Image Credit: GN Archives

Tucked away in a busy bylane of Al Fahidi with budget diners, shawarma counters and hole-in-the-wall groceries all around it, the Astoria is now a shadow of its former self. The hotel – a property of the late Shaikh Rashid Bin Saeed Al Maktoum, the father of modern Dubai, that was rented out to businessman Lakhmichand Lulla to meet the growing demand for hospitality in Dubai in the seventies – has changed a lot over the years, I realise, walking in one afternoon in search of Russel Johnson.

Russel Johnson Image Credit: Anas Thacharpadikkal

Russel, of the legendary tex-mex restaurant and night club, Pancho Villa’s, is currently operations manager at Astoria. As old (and as famous) as Pancho’s is, he has been its custodian since Astoria opened its doors to its patrons in 1978. While the hotel allowed its guests to experience the heritage of the old town, Pancho’s let Dubai groove to its tunes in the evenings.

The Dubai of the seventies saw people from oil workers and businessmen to regular workers arrive almost every day from across the globe seeking their fortunes here. At the time, there were few places in town to let your hair down. For those who loved the great outdoors, there were barbeques at Chicago Beach, where Madinat Jumeirah now stands.

But for those who loved and wanted to experience the city’s night life, there was only George and Dragon at the Ambassador in Bur Dubai, or the Lodge in Al Nasr Leisure land, and of course, Pancho’s.

The last was Dubai’s premier tex-mex restaurant. Its delicious chicken fajitas, baby back ribs and enchiladas helped it earn its patrons, who were just as excited about the throbbing nightlife they experienced here after sunset.

The young Johnson was handpicked in India to work for the Astoria and came to Dubai in 1977.

‘I’ve been here ever since,’ he admits proudly. Back then Pancho’s was called The Supper Club. It was a fine-dining French restaurant known for its impeccable service.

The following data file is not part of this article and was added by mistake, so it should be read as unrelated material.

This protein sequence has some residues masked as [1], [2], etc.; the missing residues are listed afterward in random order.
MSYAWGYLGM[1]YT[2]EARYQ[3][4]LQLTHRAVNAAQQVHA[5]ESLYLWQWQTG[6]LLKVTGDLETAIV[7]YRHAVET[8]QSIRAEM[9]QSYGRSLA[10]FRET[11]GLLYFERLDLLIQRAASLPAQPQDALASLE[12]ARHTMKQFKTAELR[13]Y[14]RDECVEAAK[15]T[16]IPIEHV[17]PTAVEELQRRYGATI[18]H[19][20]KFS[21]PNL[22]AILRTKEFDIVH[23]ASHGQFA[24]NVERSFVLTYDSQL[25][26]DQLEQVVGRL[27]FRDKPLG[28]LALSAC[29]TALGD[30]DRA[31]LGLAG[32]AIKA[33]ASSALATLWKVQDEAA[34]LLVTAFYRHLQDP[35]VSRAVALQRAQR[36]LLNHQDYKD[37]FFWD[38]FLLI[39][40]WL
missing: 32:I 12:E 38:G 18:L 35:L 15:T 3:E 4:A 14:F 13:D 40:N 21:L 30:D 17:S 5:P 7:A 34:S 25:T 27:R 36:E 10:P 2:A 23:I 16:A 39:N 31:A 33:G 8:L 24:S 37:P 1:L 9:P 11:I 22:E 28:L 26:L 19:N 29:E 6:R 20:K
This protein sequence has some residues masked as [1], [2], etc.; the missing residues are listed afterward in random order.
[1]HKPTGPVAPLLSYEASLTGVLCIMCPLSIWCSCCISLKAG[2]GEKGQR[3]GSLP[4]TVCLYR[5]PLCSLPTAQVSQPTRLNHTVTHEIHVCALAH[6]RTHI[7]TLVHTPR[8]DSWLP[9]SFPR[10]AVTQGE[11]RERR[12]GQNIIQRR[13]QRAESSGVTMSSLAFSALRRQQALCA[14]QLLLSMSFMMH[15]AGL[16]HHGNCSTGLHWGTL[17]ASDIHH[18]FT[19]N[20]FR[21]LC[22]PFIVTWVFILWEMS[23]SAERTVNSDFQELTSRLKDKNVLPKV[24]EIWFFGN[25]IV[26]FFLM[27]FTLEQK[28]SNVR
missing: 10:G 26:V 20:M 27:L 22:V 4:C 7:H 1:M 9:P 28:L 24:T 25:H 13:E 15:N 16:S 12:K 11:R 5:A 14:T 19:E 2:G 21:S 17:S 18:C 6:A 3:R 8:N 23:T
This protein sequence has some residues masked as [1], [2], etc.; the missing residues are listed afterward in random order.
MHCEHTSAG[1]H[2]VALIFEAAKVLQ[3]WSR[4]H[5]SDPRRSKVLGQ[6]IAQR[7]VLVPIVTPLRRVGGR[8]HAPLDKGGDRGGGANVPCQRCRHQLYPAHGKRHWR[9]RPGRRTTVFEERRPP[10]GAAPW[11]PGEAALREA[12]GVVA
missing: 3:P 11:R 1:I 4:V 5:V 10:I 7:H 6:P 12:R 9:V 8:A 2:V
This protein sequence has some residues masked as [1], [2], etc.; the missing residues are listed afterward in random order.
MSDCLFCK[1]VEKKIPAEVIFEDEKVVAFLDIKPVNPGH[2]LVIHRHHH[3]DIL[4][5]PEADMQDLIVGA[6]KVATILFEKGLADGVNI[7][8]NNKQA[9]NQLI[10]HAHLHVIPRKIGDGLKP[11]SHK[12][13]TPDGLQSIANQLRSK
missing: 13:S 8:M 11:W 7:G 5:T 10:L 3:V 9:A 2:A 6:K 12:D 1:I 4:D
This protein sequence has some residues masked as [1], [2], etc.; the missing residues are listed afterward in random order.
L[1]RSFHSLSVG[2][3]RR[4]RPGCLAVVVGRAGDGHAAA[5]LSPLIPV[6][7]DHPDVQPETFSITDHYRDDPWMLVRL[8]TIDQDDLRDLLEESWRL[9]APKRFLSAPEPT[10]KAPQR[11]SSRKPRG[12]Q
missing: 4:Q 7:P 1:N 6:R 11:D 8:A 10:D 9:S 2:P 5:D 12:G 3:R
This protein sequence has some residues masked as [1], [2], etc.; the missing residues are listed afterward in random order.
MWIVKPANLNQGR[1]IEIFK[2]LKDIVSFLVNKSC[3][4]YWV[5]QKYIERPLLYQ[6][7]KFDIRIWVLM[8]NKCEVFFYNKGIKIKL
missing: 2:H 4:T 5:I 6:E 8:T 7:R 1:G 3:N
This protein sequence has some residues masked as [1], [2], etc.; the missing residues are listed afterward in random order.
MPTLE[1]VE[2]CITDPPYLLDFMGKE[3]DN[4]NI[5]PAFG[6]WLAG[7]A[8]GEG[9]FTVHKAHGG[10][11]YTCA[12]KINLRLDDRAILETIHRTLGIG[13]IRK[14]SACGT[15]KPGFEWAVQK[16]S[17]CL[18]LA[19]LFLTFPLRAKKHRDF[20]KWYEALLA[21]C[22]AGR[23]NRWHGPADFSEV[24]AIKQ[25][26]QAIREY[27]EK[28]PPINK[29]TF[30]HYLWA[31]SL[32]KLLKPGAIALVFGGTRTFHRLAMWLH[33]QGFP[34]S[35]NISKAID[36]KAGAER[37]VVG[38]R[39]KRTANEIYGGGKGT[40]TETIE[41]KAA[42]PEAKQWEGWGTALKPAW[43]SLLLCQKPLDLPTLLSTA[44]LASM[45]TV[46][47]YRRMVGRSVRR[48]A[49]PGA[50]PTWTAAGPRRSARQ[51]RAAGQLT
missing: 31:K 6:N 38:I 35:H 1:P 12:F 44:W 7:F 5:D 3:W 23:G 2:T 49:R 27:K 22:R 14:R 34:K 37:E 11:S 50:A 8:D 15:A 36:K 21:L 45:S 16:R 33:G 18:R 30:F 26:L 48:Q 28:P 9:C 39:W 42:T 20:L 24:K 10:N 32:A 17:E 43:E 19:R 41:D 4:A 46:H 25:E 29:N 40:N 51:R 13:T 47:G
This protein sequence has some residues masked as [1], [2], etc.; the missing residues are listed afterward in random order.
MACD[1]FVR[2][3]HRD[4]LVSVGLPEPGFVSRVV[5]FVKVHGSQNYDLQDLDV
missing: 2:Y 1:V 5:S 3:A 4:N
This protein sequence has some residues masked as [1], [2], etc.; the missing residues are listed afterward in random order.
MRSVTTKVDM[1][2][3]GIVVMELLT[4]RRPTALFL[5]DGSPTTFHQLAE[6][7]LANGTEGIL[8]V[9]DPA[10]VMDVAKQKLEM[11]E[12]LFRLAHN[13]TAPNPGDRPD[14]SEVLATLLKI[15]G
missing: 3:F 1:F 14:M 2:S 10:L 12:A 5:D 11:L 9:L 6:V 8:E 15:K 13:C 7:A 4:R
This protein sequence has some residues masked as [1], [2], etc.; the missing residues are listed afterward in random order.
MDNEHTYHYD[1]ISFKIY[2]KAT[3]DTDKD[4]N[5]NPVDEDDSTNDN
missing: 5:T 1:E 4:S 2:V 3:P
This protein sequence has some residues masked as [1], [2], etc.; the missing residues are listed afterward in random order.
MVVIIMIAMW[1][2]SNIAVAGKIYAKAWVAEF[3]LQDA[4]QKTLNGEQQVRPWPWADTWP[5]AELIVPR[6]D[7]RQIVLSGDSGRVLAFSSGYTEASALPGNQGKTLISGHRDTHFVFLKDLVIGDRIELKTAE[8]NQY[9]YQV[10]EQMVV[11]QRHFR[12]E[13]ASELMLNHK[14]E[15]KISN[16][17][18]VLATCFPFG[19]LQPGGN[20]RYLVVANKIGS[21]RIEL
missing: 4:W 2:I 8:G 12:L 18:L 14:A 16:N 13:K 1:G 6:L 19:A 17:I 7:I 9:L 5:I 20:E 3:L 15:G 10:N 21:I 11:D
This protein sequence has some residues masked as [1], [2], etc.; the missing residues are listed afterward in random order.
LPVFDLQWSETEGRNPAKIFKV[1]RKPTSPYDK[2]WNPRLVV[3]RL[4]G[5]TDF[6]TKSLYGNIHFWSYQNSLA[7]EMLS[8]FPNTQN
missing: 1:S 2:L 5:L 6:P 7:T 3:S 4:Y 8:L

‘People came here for a sit-down black-tie dinner. It was only around 1984 that we leased out the outlet to an American oiler Jim Larson who wanted to have a place for his buddies to enjoy tex-mex food with some country and western music.

‘He renamed it Pancho Villa’s after the legendary Mexican bandit. Around 99 per cent of the clientele at that time were Americans. For the Brits in town it was The Red Line at the Materopolitan, and both nationalities were very clear of their preferences.’

Entry to Pancho’s was strictly by membership, Johnson reminisces. ‘In Dubai the place was part of your must-do list. You had to visit the Dubai Museum, go for a desert safari and spend the evening at Pancho’s.

‘With the Americans taking over, it changed its character quite dramatically. It was the first tex-mex restaurant in the Gulf and it had an informal joie-de-vivre to it. In fact, it was so popular with the expat crowd that at one point we were doing 130-140 covers for lunch and two-seating dinners – one from 7-9pm and the other from 9-11 pm. People came here for our caldo loco soup, quesadillas, burritos and enchiladas.’

Pancho’s, besides being a famous night club, also earned a reputation for being a family-friendly restaurant. ‘We had a kiddies club and children had their own membership cards that helped them earn a discount. There were special programmes for children on Halloween and Christmas and this helped us become popular.’